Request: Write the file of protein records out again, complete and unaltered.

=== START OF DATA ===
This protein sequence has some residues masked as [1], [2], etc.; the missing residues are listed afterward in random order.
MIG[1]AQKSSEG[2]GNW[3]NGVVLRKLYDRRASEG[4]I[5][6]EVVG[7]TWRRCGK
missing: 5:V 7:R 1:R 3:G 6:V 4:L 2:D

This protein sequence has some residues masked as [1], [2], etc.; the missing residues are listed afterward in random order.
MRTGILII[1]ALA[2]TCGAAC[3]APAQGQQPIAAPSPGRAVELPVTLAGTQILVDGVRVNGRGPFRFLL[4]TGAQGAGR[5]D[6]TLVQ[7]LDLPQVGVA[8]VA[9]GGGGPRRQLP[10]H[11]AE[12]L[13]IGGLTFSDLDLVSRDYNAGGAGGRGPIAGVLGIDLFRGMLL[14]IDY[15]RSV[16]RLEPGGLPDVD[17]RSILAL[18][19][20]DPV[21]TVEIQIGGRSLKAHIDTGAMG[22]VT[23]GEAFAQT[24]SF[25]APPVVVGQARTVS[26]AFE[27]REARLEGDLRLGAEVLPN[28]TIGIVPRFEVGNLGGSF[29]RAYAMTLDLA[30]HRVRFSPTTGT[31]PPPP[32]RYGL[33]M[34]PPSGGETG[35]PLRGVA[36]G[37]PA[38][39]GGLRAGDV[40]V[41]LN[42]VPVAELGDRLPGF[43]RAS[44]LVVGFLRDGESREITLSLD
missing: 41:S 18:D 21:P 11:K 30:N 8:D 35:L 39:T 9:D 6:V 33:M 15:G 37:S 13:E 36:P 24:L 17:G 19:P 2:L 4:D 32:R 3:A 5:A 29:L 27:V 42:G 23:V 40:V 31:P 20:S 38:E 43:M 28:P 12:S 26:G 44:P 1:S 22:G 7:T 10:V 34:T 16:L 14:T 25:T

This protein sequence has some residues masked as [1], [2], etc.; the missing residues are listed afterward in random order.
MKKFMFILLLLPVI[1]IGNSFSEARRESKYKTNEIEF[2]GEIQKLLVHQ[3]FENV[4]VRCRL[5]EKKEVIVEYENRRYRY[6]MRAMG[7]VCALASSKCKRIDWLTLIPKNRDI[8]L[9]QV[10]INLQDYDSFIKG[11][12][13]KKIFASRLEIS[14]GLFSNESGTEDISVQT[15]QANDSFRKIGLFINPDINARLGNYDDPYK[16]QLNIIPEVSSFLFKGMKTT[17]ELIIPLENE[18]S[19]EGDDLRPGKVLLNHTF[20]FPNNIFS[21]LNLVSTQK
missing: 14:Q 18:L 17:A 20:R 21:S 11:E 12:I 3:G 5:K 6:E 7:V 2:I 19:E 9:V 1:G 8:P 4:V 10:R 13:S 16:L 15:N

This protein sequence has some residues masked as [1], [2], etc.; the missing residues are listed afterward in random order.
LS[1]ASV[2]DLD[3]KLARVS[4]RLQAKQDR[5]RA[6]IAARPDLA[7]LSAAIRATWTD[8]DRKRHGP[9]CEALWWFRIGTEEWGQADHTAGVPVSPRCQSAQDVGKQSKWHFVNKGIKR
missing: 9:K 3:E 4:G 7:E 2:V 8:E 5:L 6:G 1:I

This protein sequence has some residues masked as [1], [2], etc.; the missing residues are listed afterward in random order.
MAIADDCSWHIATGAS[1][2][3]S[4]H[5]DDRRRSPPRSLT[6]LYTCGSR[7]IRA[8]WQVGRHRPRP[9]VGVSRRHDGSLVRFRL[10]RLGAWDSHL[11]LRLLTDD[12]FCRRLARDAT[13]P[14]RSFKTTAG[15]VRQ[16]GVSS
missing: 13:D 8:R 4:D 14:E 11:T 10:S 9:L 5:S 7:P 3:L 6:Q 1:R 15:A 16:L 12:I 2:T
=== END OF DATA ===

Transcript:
This protein sequence has some residues masked as [1], [2], etc.; the missing residues are listed afterward in random order.
MIG[1]AQKSSEG[2]GNW[3]NGVVLRKLYDRRASEG[4]I[5][6]EVVG[7]TWRRCGK
missing: 5:V 7:R 1:R 3:G 6:V 4:L 2:D

This protein sequence has some residues masked as [1], [2], etc.; the missing residues are listed afterward in random order.
MRTGILII[1]ALA[2]TCGAAC[3]APAQGQQPIAAPSPGRAVELPVTLAGTQILVDGVRVNGRGPFRFLL[4]TGAQGAGR[5]D[6]TLVQ[7]LDLPQVGVA[8]VA[9]GGGGPRRQLP[10]H[11]AE[12]L[13]IGGLTFSDLDLVSRDYNAGGAGGRGPIAGVLGIDLFRGMLL[14]IDY[15]RSV[16]RLEPGGLPDVD[17]RSILAL[18][19][20]DPV[21]TVEIQIGGRSLKAHIDTGAMG[22]VT[23]GEAFAQT[24]SF[25]APPVVVGQARTVS[26]AFE[27]REARLEGDLRLGAEVLPN[28]TIGIVPRFEVGNLGGSF[29]RAYAMTLDLA[30]HRVRFSPTTGT[31]PPPP[32]RYGL[33]M[34]PPSGGETG[35]PLRGVA[36]G[37]PA[38][39]GGLRAGDV[40]V[41]LN[42]VPVAELGDRLPGF[43]RAS[44]LVVGFLRDGESREITLSLD
missing: 41:S 18:D 21:P 11:K 30:N 8:D 35:L 39:T 9:D 6:V 33:M 15:G 37:S 13:E 36:P 24:L 17:G 19:P 2:L 4:D 32:R 3:A 5:A 29:L 27:V 42:G 23:V 40:V 31:P 20:S 38:E 43:M 28:P 12:S 26:G 44:P 1:S 22:G 7:T 10:V 34:T 16:L 14:T 25:T

This protein sequence has some residues masked as [1], [2], etc.; the missing residues are listed afterward in random order.
MKKFMFILLLLPVI[1]IGNSFSEARRESKYKTNEIEF[2]GEIQKLLVHQ[3]FENV[4]VRCRL[5]EKKEVIVEYENRRYRY[6]MRAMG[7]VCALASSKCKRIDWLTLIPKNRDI[8]L[9]QV[10]INLQDYDSFIKG[11][12][13]KKIFASRLEIS[14]GLFSNESGTEDISVQT[15]QANDSFRKIGLFINPDINARLGNYDDPYK[16]QLNIIPEVSSFLFKGMKTT[17]ELIIPLENE[18]S[19]EGDDLRPGKVLLNHTF[20]FPNNIFS[21]LNLVSTQK
missing: 14:Q 18:L 17:A 20:R 21:S 11:E 12:I 3:G 5:K 6:E 7:V 2:I 19:E 9:V 1:G 8:P 4:V 10:R 13:S 16:L 15:N

This protein sequence has some residues masked as [1], [2], etc.; the missing residues are listed afterward in random order.
LS[1]ASV[2]DLD[3]KLARVS[4]RLQAKQDR[5]RA[6]IAARPDLA[7]LSAAIRATWTD[8]DRKRHGP[9]CEALWWFRIGTEEWGQADHTAGVPVSPRCQSAQDVGKQSKWHFVNKGIKR
missing: 9:K 3:E 4:G 7:E 2:V 8:E 5:L 6:G 1:I

This protein sequence has some residues masked as [1], [2], etc.; the missing residues are listed afterward in random order.
MAIADDCSWHIATGAS[1][2][3]S[4]H[5]DDRRRSPPRSLT[6]LYTCGSR[7]IRA[8]WQVGRHRPRP[9]VGVSRRHDGSLVRFRL[10]RLGAWDSHL[11]LRLLTDD[12]FCRRLARDAT[13]P[14]RSFKTTAG[15]VRQ[16]GVSS
missing: 13:D 8:R 4:D 14:E 11:T 10:S 9:L 5:S 7:P 3:L 6:Q 1:R 15:A 16:L 12:I 2:T